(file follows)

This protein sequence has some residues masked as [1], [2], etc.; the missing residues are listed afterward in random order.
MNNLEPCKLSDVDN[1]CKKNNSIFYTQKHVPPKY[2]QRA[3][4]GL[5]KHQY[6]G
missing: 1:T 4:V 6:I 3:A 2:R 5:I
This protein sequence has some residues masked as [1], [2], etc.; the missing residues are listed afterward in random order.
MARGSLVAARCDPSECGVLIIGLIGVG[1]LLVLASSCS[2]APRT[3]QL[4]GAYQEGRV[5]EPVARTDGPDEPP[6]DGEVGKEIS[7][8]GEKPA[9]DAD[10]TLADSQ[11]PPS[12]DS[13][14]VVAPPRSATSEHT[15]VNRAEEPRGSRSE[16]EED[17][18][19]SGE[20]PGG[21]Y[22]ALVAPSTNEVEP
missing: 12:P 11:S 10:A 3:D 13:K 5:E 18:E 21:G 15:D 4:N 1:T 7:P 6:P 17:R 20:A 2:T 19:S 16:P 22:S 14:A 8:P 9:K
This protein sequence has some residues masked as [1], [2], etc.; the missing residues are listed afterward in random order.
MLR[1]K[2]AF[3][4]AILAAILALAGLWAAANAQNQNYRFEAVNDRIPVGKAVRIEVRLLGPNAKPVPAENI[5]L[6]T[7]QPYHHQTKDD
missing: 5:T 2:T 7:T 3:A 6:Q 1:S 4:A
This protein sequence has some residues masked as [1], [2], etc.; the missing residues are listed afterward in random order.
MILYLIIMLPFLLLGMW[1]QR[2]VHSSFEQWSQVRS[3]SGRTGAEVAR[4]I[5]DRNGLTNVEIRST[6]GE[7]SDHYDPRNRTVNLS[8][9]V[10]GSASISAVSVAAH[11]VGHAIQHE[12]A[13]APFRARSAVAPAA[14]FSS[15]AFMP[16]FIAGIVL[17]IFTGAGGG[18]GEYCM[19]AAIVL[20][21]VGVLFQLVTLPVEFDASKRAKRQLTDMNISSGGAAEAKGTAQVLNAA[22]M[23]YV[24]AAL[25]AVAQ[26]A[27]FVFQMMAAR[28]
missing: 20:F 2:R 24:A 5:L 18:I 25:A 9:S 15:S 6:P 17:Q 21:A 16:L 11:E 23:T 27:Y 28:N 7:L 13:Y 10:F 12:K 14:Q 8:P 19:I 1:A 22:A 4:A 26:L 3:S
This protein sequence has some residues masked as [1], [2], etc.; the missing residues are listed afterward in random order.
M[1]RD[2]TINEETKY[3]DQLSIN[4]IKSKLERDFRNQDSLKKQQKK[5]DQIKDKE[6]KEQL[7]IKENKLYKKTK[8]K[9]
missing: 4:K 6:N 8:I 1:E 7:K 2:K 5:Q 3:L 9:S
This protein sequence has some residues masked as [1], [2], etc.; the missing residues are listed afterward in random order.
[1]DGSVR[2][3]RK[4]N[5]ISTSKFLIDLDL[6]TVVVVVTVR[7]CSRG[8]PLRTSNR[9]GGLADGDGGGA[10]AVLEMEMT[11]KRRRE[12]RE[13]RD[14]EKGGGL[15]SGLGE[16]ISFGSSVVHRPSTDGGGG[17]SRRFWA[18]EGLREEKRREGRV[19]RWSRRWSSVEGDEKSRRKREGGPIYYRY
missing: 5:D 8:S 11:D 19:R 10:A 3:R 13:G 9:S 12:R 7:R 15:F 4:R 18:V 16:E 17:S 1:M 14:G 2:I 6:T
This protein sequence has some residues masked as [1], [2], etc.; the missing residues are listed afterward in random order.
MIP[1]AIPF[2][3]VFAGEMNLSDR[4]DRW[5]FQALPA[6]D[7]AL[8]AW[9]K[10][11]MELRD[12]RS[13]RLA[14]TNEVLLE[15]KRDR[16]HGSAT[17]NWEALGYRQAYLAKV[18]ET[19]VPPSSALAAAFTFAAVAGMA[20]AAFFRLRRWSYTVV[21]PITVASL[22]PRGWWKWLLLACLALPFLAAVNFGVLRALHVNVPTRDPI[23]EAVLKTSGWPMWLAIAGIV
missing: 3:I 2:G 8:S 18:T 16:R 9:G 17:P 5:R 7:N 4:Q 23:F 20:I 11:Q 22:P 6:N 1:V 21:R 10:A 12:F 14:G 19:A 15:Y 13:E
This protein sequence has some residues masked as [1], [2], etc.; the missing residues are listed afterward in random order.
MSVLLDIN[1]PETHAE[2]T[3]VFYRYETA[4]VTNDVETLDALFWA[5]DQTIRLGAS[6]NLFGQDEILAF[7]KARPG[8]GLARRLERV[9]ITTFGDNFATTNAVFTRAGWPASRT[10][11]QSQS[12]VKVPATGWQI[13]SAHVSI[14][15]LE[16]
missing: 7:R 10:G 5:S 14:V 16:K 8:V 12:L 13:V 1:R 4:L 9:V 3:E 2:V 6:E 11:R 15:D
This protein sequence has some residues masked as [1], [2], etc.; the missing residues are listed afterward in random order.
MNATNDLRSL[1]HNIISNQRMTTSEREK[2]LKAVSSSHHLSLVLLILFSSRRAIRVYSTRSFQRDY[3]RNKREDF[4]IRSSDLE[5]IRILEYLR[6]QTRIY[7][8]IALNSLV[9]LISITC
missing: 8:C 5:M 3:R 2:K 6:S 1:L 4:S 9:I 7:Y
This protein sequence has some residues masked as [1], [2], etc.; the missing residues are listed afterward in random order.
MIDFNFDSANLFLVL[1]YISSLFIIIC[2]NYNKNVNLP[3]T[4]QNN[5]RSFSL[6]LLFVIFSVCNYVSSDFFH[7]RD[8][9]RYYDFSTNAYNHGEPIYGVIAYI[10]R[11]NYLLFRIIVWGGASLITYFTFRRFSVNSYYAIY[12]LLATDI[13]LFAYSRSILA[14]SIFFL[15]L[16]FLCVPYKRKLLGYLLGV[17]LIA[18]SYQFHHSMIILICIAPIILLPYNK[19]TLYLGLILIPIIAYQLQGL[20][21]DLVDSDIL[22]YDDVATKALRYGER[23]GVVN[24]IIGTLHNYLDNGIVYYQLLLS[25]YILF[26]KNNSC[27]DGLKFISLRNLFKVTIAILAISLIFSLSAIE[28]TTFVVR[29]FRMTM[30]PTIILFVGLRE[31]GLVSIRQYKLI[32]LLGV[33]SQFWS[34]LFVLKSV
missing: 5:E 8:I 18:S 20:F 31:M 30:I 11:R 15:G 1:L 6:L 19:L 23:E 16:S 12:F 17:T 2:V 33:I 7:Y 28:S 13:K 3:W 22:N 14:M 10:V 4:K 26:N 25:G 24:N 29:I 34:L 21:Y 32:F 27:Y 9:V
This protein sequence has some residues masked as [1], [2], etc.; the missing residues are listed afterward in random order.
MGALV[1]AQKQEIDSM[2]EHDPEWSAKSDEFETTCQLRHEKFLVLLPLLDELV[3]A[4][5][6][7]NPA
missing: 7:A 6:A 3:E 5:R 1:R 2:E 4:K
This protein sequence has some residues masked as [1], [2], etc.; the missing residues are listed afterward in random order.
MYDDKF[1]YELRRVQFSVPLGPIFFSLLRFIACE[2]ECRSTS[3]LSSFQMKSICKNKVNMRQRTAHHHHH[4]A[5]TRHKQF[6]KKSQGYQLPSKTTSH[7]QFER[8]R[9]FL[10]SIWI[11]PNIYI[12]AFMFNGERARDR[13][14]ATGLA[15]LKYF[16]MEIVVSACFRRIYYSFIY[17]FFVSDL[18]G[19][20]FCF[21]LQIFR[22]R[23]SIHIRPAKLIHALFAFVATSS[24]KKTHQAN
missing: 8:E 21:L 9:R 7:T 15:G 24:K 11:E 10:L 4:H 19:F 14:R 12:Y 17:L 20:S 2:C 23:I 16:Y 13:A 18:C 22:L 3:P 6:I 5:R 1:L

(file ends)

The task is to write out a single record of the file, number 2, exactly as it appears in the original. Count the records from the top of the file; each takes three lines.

This protein sequence has some residues masked as [1], [2], etc.; the missing residues are listed afterward in random order.
MARGSLVAARCDPSECGVLIIGLIGVG[1]LLVLASSCS[2]APRT[3]QL[4]GAYQEGRV[5]EPVARTDGPDEPP[6]DGEVGKEIS[7][8]GEKPA[9]DAD[10]TLADSQ[11]PPS[12]DS[13][14]VVAPPRSATSEHT[15]VNRAEEPRGSRSE[16]EED[17][18][19]SGE[20]PGG[21]Y[22]ALVAPSTNEVEP
missing: 12:P 11:S 10:A 3:D 13:K 5:E 18:E 21:G 15:D 4:N 1:T 7:P 6:P 17:R 20:A 2:T 19:S 16:P 22:S 14:A 8:P 9:K